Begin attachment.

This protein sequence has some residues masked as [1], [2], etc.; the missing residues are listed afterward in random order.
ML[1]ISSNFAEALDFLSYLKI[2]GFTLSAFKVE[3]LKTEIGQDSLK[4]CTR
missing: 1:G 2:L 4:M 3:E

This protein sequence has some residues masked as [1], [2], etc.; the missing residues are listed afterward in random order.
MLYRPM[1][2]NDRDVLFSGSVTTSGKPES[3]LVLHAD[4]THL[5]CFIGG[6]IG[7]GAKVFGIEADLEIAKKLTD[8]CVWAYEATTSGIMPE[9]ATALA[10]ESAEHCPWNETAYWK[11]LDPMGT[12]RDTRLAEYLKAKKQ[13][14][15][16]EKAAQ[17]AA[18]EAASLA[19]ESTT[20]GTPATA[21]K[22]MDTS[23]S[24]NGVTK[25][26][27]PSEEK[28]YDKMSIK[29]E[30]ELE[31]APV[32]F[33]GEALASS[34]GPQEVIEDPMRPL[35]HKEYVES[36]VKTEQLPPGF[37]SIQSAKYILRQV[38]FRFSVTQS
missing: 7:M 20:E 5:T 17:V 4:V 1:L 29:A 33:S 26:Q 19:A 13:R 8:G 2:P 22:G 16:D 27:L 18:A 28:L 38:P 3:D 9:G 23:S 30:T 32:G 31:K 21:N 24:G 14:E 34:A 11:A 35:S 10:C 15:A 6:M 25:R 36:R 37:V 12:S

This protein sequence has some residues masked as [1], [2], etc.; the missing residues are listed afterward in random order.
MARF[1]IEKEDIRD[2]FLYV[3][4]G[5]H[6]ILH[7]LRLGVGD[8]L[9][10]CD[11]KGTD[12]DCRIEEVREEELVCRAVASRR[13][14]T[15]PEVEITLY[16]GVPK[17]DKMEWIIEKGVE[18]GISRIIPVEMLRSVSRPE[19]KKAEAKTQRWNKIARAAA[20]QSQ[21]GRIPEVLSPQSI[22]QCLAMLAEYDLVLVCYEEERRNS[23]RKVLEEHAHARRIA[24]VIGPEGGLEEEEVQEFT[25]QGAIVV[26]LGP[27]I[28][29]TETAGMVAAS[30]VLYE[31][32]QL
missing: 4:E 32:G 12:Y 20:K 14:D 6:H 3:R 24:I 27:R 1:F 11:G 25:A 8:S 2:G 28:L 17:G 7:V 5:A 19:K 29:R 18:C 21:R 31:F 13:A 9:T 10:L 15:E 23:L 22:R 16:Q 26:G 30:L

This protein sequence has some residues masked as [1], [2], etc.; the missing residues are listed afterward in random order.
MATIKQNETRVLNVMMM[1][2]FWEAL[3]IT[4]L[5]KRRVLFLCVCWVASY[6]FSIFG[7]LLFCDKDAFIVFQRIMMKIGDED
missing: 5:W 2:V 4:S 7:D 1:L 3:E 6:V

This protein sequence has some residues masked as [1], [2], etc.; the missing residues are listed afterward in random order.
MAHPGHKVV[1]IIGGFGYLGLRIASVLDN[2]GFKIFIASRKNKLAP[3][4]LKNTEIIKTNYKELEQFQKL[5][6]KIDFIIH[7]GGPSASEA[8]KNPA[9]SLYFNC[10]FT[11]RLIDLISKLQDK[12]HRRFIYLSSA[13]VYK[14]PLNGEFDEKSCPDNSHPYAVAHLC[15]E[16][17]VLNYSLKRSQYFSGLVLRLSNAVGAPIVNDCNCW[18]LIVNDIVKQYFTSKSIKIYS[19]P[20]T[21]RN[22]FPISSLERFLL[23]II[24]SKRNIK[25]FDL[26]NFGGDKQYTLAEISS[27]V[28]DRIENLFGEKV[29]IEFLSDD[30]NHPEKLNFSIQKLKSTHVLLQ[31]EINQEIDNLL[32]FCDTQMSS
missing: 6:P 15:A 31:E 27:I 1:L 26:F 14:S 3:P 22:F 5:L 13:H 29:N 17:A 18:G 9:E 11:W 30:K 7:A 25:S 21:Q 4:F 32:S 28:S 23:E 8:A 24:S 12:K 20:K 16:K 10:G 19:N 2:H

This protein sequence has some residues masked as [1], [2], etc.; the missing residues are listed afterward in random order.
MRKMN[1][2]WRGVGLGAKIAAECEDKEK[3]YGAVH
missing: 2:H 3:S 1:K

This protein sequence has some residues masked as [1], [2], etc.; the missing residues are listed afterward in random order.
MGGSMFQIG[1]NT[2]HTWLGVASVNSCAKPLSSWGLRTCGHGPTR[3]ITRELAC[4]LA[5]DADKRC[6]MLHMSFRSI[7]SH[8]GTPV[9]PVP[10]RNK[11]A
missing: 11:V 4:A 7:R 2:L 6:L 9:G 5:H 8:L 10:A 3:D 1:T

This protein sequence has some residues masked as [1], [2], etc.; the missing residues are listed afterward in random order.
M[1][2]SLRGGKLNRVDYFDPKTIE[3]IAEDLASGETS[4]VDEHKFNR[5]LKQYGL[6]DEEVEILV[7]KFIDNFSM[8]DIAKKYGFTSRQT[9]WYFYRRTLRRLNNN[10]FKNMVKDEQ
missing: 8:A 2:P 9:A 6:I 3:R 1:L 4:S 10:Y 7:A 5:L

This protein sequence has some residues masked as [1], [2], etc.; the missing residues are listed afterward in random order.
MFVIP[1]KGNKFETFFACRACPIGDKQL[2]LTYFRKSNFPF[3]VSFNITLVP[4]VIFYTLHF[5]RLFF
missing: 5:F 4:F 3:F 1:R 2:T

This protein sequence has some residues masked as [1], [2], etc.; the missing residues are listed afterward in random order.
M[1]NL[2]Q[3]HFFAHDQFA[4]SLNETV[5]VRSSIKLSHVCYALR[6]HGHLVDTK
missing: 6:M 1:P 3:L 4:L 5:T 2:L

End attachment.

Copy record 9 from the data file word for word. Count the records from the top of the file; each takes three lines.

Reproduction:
This protein sequence has some residues masked as [1], [2], etc.; the missing residues are listed afterward in random order.
MFVIP[1]KGNKFETFFACRACPIGDKQL[2]LTYFRKSNFPF[3]VSFNITLVP[4]VIFYTLHF[5]RLFF
missing: 5:F 4:F 3:F 1:R 2:T